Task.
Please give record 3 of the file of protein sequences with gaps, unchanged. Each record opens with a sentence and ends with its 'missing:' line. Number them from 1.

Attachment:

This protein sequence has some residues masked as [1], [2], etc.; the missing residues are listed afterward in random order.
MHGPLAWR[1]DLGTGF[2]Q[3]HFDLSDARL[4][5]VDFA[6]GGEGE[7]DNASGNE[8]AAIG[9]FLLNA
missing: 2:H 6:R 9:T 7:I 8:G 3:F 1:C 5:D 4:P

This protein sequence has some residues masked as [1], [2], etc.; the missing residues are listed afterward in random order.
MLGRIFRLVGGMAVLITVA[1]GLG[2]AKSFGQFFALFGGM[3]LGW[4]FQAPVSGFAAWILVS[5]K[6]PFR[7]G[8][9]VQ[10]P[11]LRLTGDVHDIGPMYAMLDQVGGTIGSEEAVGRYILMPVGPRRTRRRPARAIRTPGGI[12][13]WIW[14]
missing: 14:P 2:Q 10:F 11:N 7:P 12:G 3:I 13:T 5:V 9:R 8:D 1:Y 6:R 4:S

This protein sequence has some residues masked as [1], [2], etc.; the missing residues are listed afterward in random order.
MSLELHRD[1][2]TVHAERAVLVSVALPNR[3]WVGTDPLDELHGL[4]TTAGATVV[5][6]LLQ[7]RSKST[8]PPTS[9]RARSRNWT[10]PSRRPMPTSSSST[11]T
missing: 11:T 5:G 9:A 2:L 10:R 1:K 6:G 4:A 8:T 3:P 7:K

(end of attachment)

This protein sequence has some residues masked as [1], [2], etc.; the missing residues are listed afterward in random order.
MSLELHRD[1][2]TVHAERAVLVSVALPNR[3]WVGTDPLDELHGL[4]TTAGATVV[5][6]LLQ[7]RSKST[8]PPTS[9]RARSRNWT[10]PSRRPMPTSSSST[11]T
missing: 11:T 5:G 9:A 2:L 10:R 1:K 6:G 4:A 8:T 3:P 7:K